Today’s Wonder of the Day was inspired by Jordan. Jordan Wonders, “What does your amygdala do for you” Thanks for WONDERing with us, Jordan!
Have you ever been blindsided by emotion? You're walking along, minding your own business, when you hear a brief snippet of a song from long ago. Suddenly, out of nowhere, you feel like crying.
It's like someone flipped a switch inside your brain to make you sad. Perhaps it's because the song reminds you of someone you haven't seen in a while. Isn't it crazy how our emotions can change so quickly at times?
While there's nothing that looks like a light switch inside your brain controlling your emotions, there is a special part of the brain that experts believe plays a critical role in how human beings experience, process, and recognize emotions. Scientists call it the amygdala.
The amygdala consists of a group of neurons and is shaped like an almond. In fact, the name "amygdala" comes from the Greek word for "almond."
You actually have two amygdalae (that means more than one amygdala!) deep in your brain. They can be found close to the hippocampus in the frontal portion of the brain's temporal lobe. The amygdalae are considered to be part of the body's limbic system.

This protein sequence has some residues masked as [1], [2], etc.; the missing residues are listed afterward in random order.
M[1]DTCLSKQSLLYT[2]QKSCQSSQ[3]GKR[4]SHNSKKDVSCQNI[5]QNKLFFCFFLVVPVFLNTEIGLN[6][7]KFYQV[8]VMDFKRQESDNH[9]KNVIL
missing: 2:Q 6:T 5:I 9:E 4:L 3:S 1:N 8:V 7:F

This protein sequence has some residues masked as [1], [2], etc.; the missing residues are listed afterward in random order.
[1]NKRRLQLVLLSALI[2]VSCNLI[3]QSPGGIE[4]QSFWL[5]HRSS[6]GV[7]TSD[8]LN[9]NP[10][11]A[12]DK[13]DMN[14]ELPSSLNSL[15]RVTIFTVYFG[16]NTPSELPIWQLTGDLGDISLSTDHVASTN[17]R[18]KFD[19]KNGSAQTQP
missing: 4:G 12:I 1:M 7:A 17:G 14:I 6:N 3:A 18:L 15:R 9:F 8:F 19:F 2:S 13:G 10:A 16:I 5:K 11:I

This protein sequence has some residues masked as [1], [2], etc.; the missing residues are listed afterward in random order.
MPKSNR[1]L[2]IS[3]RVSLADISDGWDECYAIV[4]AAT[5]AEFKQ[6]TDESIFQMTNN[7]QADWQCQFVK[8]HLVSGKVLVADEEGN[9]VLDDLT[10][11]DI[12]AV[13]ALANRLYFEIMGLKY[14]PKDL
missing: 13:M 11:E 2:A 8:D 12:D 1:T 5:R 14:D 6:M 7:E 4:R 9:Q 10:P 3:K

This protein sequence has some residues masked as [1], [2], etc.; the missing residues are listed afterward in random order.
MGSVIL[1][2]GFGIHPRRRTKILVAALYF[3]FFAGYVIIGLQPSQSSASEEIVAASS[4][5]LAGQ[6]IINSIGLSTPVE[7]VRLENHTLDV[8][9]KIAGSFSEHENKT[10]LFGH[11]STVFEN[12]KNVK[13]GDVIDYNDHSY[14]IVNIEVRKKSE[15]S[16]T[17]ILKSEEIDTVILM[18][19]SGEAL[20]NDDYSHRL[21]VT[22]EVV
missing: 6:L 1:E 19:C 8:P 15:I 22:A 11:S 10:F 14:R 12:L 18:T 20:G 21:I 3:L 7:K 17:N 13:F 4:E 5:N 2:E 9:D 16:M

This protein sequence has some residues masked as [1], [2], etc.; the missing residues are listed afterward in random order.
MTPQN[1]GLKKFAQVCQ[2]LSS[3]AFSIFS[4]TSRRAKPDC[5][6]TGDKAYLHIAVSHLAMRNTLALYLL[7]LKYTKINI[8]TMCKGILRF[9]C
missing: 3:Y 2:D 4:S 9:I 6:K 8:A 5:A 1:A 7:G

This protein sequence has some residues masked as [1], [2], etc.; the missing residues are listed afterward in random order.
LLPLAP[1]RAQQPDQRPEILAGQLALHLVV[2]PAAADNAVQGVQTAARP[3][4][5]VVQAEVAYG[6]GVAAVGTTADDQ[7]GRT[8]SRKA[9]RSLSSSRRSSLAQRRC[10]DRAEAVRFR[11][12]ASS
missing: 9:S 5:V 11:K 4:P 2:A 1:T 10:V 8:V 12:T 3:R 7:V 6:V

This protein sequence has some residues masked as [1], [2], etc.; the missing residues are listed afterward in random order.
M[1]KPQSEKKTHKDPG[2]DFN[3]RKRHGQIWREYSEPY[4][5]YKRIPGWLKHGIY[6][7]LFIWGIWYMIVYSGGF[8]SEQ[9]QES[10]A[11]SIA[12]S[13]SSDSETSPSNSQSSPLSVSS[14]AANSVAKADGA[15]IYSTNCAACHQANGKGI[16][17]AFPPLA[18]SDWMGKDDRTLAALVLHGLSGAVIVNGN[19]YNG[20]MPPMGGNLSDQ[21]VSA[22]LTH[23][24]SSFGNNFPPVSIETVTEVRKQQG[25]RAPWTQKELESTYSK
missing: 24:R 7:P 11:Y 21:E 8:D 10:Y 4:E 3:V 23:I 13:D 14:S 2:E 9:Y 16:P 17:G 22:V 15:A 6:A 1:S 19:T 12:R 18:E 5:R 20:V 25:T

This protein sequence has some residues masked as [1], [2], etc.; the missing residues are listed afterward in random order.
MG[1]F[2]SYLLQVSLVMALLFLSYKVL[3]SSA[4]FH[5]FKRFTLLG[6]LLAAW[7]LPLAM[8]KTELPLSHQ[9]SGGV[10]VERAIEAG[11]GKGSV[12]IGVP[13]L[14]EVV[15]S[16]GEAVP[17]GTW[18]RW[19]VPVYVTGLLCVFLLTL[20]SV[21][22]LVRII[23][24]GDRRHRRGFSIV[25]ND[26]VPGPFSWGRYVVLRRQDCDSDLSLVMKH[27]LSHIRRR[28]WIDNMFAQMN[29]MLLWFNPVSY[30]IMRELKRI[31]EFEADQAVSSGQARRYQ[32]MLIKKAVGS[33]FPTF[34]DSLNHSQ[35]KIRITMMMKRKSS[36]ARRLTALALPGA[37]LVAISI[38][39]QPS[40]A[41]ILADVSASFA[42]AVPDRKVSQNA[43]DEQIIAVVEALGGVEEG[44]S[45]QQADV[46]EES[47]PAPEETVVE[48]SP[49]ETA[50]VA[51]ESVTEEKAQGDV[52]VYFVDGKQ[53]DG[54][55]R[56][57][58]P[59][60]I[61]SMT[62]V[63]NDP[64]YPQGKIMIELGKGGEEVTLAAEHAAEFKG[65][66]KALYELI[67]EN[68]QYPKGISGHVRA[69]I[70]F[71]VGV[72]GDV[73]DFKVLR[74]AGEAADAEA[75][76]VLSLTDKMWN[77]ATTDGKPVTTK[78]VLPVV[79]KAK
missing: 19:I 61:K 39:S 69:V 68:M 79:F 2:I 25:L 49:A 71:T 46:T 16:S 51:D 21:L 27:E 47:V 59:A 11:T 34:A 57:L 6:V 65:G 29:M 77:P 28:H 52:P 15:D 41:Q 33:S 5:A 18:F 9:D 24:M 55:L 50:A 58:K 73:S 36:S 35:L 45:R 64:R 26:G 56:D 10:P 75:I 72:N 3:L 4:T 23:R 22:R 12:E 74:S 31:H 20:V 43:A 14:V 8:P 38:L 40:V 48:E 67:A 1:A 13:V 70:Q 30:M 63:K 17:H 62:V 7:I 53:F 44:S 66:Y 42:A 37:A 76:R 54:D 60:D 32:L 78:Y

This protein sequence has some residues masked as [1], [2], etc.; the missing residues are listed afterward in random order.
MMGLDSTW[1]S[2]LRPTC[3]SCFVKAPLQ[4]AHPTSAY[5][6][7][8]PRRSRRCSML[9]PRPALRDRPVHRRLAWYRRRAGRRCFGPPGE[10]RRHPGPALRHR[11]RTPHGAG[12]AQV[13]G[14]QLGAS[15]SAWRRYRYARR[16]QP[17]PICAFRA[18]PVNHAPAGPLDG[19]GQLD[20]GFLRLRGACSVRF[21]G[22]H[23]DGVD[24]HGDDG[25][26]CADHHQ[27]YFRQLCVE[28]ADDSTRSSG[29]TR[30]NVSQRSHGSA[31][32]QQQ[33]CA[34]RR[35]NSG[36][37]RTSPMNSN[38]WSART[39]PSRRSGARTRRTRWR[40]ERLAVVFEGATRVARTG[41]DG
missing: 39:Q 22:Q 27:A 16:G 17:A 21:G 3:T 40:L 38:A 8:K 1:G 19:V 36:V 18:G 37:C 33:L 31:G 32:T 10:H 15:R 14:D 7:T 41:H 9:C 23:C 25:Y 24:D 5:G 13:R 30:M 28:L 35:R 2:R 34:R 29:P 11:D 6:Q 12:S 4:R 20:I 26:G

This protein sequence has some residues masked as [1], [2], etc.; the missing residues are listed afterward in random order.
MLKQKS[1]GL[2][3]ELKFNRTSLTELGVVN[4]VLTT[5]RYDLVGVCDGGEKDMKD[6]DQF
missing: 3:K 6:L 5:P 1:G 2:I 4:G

Scientists have learned that your amygdala plays a key role in processing emotions, such as fear, pleasure, and anger. In addition to helping you feel particular emotions, it also helps you to perceive emotions in others, especially those related to survival.
Along with emotions, the amygdala determines which memories get stored in the brain. Experts think that the type of emotional response an event causes affects which memories get saved.
Although the amygdala controls the processing of a variety of emotions, it's often most-closely associated with fear. Scientists have learned that the amygdala controls the body's autonomic responses associated with fear.
In fact, scientists have studied people who have had their amygdalae destroyed as a result of trauma, such as a stroke. These people could recognize facial expressions associated with nearly every emotion except for fear.
Unfortunately, sometimes the amygdala doesn't always work like it should. Scientists who study the brain think that certain conditions, such as anxiety, depression, phobias, autism, and post-traumatic stress disorder, may be linked to abnormal functioning of the amygdala.